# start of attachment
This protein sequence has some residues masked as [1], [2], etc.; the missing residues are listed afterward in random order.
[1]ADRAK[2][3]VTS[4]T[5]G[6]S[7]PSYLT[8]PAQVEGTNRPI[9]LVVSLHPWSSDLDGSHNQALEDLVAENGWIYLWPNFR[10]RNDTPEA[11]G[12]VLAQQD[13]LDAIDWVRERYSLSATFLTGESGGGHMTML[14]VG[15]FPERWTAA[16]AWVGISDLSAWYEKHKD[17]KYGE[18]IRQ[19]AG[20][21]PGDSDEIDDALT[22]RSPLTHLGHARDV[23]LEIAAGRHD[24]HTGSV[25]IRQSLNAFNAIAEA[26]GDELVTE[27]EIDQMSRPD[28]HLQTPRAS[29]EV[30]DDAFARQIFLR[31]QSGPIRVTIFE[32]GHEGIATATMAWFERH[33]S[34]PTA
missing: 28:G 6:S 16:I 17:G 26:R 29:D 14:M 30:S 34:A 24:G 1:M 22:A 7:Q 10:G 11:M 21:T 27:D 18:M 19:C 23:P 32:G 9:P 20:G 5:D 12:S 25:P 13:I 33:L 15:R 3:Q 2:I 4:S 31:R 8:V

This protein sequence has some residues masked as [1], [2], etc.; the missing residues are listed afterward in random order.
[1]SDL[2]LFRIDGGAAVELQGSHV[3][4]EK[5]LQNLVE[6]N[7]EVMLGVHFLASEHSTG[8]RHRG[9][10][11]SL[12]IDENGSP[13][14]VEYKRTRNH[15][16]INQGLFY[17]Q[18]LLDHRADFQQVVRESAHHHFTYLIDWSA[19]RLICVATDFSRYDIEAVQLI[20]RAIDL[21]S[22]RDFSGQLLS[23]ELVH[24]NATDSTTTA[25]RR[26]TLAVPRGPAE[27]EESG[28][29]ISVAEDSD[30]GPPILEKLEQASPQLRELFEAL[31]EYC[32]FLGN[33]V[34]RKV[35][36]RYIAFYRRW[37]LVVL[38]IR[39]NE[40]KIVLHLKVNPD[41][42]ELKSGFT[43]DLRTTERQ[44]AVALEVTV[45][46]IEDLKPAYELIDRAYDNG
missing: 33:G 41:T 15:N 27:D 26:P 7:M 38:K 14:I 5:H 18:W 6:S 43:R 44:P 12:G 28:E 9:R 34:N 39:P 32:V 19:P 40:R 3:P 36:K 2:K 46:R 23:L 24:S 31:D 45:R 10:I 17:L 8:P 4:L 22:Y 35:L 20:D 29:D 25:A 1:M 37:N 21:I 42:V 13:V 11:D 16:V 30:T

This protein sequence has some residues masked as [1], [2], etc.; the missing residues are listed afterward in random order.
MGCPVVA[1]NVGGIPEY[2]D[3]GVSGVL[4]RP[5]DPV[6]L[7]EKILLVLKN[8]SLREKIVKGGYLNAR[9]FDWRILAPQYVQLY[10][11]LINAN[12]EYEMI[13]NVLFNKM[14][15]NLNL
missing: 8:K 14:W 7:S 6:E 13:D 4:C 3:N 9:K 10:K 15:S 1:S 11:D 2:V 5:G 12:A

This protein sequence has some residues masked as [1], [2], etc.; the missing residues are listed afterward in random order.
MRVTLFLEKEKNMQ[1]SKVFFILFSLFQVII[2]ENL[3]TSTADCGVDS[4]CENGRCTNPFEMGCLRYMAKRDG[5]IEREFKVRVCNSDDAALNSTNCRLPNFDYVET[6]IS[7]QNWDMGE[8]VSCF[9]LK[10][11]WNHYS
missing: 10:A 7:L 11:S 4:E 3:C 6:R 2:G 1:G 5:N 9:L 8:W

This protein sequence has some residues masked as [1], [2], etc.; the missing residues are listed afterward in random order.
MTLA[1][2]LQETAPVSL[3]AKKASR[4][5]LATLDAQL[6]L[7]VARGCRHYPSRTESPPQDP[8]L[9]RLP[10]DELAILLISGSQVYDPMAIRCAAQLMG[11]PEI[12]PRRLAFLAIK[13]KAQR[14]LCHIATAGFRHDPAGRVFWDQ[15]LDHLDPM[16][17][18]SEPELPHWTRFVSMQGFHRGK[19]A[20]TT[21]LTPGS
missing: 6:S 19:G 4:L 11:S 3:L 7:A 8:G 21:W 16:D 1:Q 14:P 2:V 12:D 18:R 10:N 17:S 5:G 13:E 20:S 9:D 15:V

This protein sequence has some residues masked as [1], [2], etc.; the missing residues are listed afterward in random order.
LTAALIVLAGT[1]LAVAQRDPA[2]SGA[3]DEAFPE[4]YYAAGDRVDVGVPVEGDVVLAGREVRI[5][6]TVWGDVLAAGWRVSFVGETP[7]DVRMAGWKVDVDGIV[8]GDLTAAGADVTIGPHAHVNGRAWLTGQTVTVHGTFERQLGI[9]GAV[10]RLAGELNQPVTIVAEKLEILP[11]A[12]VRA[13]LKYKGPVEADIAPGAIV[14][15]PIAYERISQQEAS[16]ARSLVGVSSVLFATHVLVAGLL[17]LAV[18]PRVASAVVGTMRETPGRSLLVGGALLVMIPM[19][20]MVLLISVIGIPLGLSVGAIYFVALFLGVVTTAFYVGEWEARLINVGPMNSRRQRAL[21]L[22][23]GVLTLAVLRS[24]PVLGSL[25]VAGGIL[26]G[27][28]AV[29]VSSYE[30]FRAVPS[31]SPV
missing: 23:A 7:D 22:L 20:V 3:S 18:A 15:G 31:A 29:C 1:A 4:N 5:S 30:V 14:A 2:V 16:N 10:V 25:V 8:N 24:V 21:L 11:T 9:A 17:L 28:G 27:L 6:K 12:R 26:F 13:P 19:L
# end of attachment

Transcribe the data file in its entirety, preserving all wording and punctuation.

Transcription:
This protein sequence has some residues masked as [1], [2], etc.; the missing residues are listed afterward in random order.
[1]ADRAK[2][3]VTS[4]T[5]G[6]S[7]PSYLT[8]PAQVEGTNRPI[9]LVVSLHPWSSDLDGSHNQALEDLVAENGWIYLWPNFR[10]RNDTPEA[11]G[12]VLAQQD[13]LDAIDWVRERYSLSATFLTGESGGGHMTML[14]VG[15]FPERWTAA[16]AWVGISDLSAWYEKHKD[17]KYGE[18]IRQ[19]AG[20][21]PGDSDEIDDALT[22]RSPLTHLGHARDV[23]LEIAAGRHD[24]HTGSV[25]IRQSLNAFNAIAEA[26]GDELVTE[27]EIDQMSRPD[28]HLQTPRAS[29]EV[30]DDAFARQIFLR[31]QSGPIRVTIFE[32]GHEGIATATMAWFERH[33]S[34]PTA
missing: 28:G 6:S 16:I 17:G 26:R 29:D 14:M 30:S 34:A 24:G 1:M 22:A 7:Q 10:G 11:M 21:T 27:D 18:M 19:C 23:P 32:G 9:P 20:G 5:D 12:S 25:P 13:I 33:L 15:R 3:Q 2:I 4:S 31:R 8:V

This protein sequence has some residues masked as [1], [2], etc.; the missing residues are listed afterward in random order.
[1]SDL[2]LFRIDGGAAVELQGSHV[3][4]EK[5]LQNLVE[6]N[7]EVMLGVHFLASEHSTG[8]RHRG[9][10][11]SL[12]IDENGSP[13][14]VEYKRTRNH[15][16]INQGLFY[17]Q[18]LLDHRADFQQVVRESAHHHFTYLIDWSA[19]RLICVATDFSRYDIEAVQLI[20]RAIDL[21]S[22]RDFSGQLLS[23]ELVH[24]NATDSTTTA[25]RR[26]TLAVPRGPAE[27]EESG[28][29]ISVAEDSD[30]GPPILEKLEQASPQLRELFEAL[31]EYC[32]FLGN[33]V[34]RKV[35][36]RYIAFYRRW[37]LVVL[38]IR[39]NE[40]KIVLHLKVNPD[41][42]ELKSGFT[43]DLRTTERQ[44]AVALEVTV[45][46]IEDLKPAYELIDRAYDNG
missing: 33:G 41:T 15:N 27:D 26:P 7:M 38:K 14:I 5:H 18:W 6:S 43:R 44:P 12:G 28:E 9:R 34:N 39:P 32:V 19:P 40:R 3:P 36:K 2:K 46:R 23:L 24:S 31:D 45:R 10:I 17:L 8:P 4:L 22:Y 35:L 20:D 29:D 25:A 1:M 37:N 21:I 42:V 13:V 11:D 16:V 30:T

This protein sequence has some residues masked as [1], [2], etc.; the missing residues are listed afterward in random order.
MGCPVVA[1]NVGGIPEY[2]D[3]GVSGVL[4]RP[5]DPV[6]L[7]EKILLVLKN[8]SLREKIVKGGYLNAR[9]FDWRILAPQYVQLY[10][11]LINAN[12]EYEMI[13]NVLFNKM[14][15]NLNL
missing: 8:K 14:W 7:S 6:E 13:D 4:C 3:N 9:K 10:K 15:S 1:S 11:D 2:V 5:G 12:A

This protein sequence has some residues masked as [1], [2], etc.; the missing residues are listed afterward in random order.
MRVTLFLEKEKNMQ[1]SKVFFILFSLFQVII[2]ENL[3]TSTADCGVDS[4]CENGRCTNPFEMGCLRYMAKRDG[5]IEREFKVRVCNSDDAALNSTNCRLPNFDYVET[6]IS[7]QNWDMGE[8]VSCF[9]LK[10][11]WNHYS
missing: 10:A 7:L 11:S 4:E 3:C 6:R 2:G 1:G 5:N 9:L 8:W

This protein sequence has some residues masked as [1], [2], etc.; the missing residues are listed afterward in random order.
MTLA[1][2]LQETAPVSL[3]AKKASR[4][5]LATLDAQL[6]L[7]VARGCRHYPSRTESPPQDP[8]L[9]RLP[10]DELAILLISGSQVYDPMAIRCAAQLMG[11]PEI[12]PRRLAFLAIK[13]KAQR[14]LCHIATAGFRHDPAGRVFWDQ[15]LDHLDPM[16][17][18]SEPELPHWTRFVSMQGFHRGK[19]A[20]TT[21]LTPGS
missing: 6:S 19:G 4:L 11:S 3:L 7:A 8:G 21:W 16:D 1:Q 14:P 2:V 12:D 18:R 10:N 17:S 5:G 13:E 20:S 9:D 15:V

This protein sequence has some residues masked as [1], [2], etc.; the missing residues are listed afterward in random order.
LTAALIVLAGT[1]LAVAQRDPA[2]SGA[3]DEAFPE[4]YYAAGDRVDVGVPVEGDVVLAGREVRI[5][6]TVWGDVLAAGWRVSFVGETP[7]DVRMAGWKVDVDGIV[8]GDLTAAGADVTIGPHAHVNGRAWLTGQTVTVHGTFERQLGI[9]GAV[10]RLAGELNQPVTIVAEKLEILP[11]A[12]VRA[13]LKYKGPVEADIAPGAIV[14][15]PIAYERISQQEAS[16]ARSLVGVSSVLFATHVLVAGLL[17]LAV[18]PRVASAVVGTMRETPGRSLLVGGALLVMIPM[19][20]MVLLISVIGIPLGLSVGAIYFVALFLGVVTTAFYVGEWEARLINVGPMNSRRQRAL[21]L[22][23]GVLTLAVLRS[24]PVLGSL[25]VAGGIL[26]G[27][28]AV[29]VSSYE[30]FRAVPS[31]SPV
missing: 23:A 7:D 22:L 20:V 3:S 18:A 15:G 31:A 29:C 1:A 4:N 5:S 30:V 14:A 2:V 16:N 10:V 25:V 8:N 24:V 21:L 11:T 9:A 17:L 28:G 27:L 6:K 12:R 26:F 13:P 19:L